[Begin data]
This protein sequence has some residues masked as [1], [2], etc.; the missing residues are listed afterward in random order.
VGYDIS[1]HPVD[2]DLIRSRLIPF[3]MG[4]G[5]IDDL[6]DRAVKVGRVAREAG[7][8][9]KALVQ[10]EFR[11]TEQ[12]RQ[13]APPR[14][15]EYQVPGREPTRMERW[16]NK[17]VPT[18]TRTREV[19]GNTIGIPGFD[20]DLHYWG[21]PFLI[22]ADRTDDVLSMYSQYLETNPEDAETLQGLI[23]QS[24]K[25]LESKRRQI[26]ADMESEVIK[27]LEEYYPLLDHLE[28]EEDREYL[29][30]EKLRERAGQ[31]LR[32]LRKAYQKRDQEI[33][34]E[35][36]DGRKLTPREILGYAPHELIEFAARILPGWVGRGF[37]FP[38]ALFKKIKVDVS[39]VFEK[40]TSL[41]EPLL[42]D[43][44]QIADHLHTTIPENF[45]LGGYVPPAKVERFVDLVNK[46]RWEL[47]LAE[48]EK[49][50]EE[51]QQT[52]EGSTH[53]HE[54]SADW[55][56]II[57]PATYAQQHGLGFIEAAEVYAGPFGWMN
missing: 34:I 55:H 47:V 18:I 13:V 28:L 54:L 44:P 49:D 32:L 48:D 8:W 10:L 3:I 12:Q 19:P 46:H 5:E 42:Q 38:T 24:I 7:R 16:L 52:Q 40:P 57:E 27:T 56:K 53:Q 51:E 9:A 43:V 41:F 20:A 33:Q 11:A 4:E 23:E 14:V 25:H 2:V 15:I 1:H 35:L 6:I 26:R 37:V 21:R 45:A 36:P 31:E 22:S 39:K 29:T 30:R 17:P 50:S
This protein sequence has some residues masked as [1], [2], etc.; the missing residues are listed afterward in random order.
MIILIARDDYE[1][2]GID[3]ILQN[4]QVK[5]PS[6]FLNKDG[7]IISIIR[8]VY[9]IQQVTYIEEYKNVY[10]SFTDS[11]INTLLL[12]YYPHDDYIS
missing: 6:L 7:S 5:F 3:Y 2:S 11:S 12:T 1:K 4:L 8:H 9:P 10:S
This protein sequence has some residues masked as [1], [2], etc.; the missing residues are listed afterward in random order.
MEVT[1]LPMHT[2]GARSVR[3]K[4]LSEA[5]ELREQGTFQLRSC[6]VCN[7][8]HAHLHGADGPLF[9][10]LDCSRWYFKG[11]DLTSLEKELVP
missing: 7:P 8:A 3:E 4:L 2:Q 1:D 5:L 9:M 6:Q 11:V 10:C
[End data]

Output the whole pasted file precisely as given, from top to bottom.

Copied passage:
This protein sequence has some residues masked as [1], [2], etc.; the missing residues are listed afterward in random order.
VGYDIS[1]HPVD[2]DLIRSRLIPF[3]MG[4]G[5]IDDL[6]DRAVKVGRVAREAG[7][8][9]KALVQ[10]EFR[11]TEQ[12]RQ[13]APPR[14][15]EYQVPGREPTRMERW[16]NK[17]VPT[18]TRTREV[19]GNTIGIPGFD[20]DLHYWG[21]PFLI[22]ADRTDDVLSMYSQYLETNPEDAETLQGLI[23]QS[24]K[25]LESKRRQI[26]ADMESEVIK[27]LEEYYPLLDHLE[28]EEDREYL[29][30]EKLRERAGQ[31]LR[32]LRKAYQKRDQEI[33][34]E[35][36]DGRKLTPREILGYAPHELIEFAARILPGWVGRGF[37]FP[38]ALFKKIKVDVS[39]VFEK[40]TSL[41]EPLL[42]D[43][44]QIADHLHTTIPENF[45]LGGYVPPAKVERFVDLVNK[46]RWEL[47]LAE[48]EK[49][50]EE[51]QQT[52]EGSTH[53]HE[54]SADW[55][56]II[57]PATYAQQHGLGFIEAAEVYAGPFGWMN
missing: 34:I 55:H 47:V 18:I 13:V 28:L 54:L 44:P 49:D 32:L 48:D 8:W 10:L 3:I 12:Q 19:P 46:H 5:E 42:Q 38:T 24:I 7:R 16:L 52:Q 40:P 57:E 27:T 56:K 53:Q 51:E 9:A 43:V 41:F 20:A 33:Q 11:A 4:E 23:E 14:V 25:H 2:V 15:I 1:H 35:L 6:I 26:R 37:V 21:R 45:A 36:P 31:E 22:S 39:K 29:T 30:R 17:P 50:S
This protein sequence has some residues masked as [1], [2], etc.; the missing residues are listed afterward in random order.
MIILIARDDYE[1][2]GID[3]ILQN[4]QVK[5]PS[6]FLNKDG[7]IISIIR[8]VY[9]IQQVTYIEEYKNVY[10]SFTDS[11]INTLLL[12]YYPHDDYIS
missing: 6:L 7:S 5:F 3:Y 2:S 11:S 12:T 1:K 4:L 8:H 9:P 10:S
This protein sequence has some residues masked as [1], [2], etc.; the missing residues are listed afterward in random order.
MEVT[1]LPMHT[2]GARSVR[3]K[4]LSEA[5]ELREQGTFQLRSC[6]VCN[7][8]HAHLHGADGPLF[9][10]LDCSRWYFKG[11]DLTSLEKELVP
missing: 7:P 8:A 3:E 4:L 2:Q 1:D 5:L 9:M 6:Q 11:V 10:C